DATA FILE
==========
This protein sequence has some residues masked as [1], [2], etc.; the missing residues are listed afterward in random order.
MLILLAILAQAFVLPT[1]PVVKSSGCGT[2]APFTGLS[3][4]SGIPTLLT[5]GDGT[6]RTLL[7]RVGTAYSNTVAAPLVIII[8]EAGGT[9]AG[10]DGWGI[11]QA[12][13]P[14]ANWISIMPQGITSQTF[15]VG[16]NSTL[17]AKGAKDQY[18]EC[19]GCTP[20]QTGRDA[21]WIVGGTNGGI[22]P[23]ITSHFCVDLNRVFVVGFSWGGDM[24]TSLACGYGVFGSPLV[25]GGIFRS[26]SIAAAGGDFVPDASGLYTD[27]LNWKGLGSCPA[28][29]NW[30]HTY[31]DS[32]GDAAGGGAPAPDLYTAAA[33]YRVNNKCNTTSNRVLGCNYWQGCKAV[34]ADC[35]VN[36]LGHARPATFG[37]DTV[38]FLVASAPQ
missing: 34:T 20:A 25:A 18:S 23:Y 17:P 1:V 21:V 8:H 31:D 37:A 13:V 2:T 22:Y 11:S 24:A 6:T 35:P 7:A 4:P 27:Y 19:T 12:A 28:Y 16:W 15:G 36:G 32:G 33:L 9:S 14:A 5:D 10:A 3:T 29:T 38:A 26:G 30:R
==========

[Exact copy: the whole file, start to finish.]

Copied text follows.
This protein sequence has some residues masked as [1], [2], etc.; the missing residues are listed afterward in random order.
MLILLAILAQAFVLPT[1]PVVKSSGCGT[2]APFTGLS[3][4]SGIPTLLT[5]GDGT[6]RTLL[7]RVGTAYSNTVAAPLVIII[8]EAGGT[9]AG[10]DGWGI[11]QA[12][13]P[14]ANWISIMPQGITSQTF[15]VG[16]NSTL[17]AKGAKDQY[18]EC[19]GCTP[20]QTGRDA[21]WIVGGTNGGI[22]P[23]ITSHFCVDLNRVFVVGFSWGGDM[24]TSLACGYGVFGSPLV[25]GGIFRS[26]SIAAAGGDFVPDASGLYTD[27]LNWKGLGSCPA[28][29]NW[30]HTY[31]DS[32]GDAAGGGAPAPDLYTAAA[33]YRVNNKCNTTSNRVLGCNYWQGCKAV[34]ADC[35]VN[36]LGHARPATFG[37]DTV[38]FLVASAPQ
missing: 34:T 20:A 25:A 18:S 23:Y 17:P 1:V 21:V 8:H 31:D 37:A 13:V 2:T 22:Y 11:S 24:A 6:T 35:P 7:A 4:P 27:Y 19:T 12:A 28:Y 16:W 15:G 36:G 32:G 33:L 9:S 14:A 5:D 10:A 3:T 29:T 38:A 26:G 30:R